Today’s adventures included more beach visits for water and sand samples. Our longest stop was at Woodford Hill Beach, where we began water chemistry analysis. We looked for dissolved carbon dioxide, pH, alkalinity and salinity.
Katrina uses titration to determine the dissolved carbon dioxide content.
We found some promising layers after digging with a shovel, so we took several cores. The first was to take a core of the surface level down 60 centimeters. The next started 60 centimeters down to 120, and lastly a third core to get samples down to almost 180 centimeters. We had to dig a second hole to stand in to reach far enough down to get the first hole to the 110 centimeter requirement.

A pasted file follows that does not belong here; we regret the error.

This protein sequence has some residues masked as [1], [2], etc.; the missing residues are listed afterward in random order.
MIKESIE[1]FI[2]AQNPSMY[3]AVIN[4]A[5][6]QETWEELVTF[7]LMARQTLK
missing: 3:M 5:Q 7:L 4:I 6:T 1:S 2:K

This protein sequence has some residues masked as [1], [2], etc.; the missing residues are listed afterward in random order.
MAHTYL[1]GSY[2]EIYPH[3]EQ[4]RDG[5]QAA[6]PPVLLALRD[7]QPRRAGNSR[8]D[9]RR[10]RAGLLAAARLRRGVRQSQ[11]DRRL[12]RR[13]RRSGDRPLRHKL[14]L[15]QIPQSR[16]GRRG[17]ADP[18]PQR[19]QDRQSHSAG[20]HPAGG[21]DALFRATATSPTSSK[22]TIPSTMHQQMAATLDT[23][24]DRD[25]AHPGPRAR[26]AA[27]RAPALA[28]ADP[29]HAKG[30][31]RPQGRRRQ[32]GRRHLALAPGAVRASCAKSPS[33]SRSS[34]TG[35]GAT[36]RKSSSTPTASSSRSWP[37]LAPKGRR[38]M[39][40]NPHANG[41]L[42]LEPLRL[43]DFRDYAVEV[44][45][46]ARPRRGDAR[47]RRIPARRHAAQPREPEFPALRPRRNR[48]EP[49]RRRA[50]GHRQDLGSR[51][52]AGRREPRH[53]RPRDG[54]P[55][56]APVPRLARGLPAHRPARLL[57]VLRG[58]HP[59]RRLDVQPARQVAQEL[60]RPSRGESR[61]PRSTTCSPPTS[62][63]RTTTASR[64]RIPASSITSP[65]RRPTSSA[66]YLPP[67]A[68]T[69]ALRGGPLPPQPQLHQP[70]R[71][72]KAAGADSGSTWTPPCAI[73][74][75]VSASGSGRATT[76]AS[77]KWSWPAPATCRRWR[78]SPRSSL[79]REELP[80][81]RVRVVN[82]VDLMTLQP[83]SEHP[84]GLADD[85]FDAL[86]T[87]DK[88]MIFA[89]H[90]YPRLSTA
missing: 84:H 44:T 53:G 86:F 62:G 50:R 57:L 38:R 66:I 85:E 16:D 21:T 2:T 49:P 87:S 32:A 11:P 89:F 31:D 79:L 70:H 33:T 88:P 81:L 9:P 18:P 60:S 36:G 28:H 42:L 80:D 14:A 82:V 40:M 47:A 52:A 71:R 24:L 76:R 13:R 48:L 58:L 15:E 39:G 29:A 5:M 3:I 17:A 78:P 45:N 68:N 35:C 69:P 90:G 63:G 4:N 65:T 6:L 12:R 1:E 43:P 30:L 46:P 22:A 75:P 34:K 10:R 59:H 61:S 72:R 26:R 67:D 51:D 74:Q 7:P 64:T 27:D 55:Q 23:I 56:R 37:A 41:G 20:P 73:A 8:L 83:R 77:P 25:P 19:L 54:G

Later that day we visited Thibaud Beach. It was split into two sides: one was rocky, one was black sand. The side with black sand had a rock formation that stood out to us because of the vibrant colors.
Emily climbed on top of the rocks to get some up-close pictures.
Once the cores were safely back at the research center, Stephanie began to process them.
Stephanie starts opening a core. The first step is to cut the tube to the recovery sample. This means cutting open the top. Then, to look at the core, you cut two long slits into the sides of the core to expose the material inside. To start logging, she scrapes off the outside to get a look at the untouched inner part of the core. The details are then logged and photographed.
- Stephanie, Emily & Katrina
Clemson Geopaths interns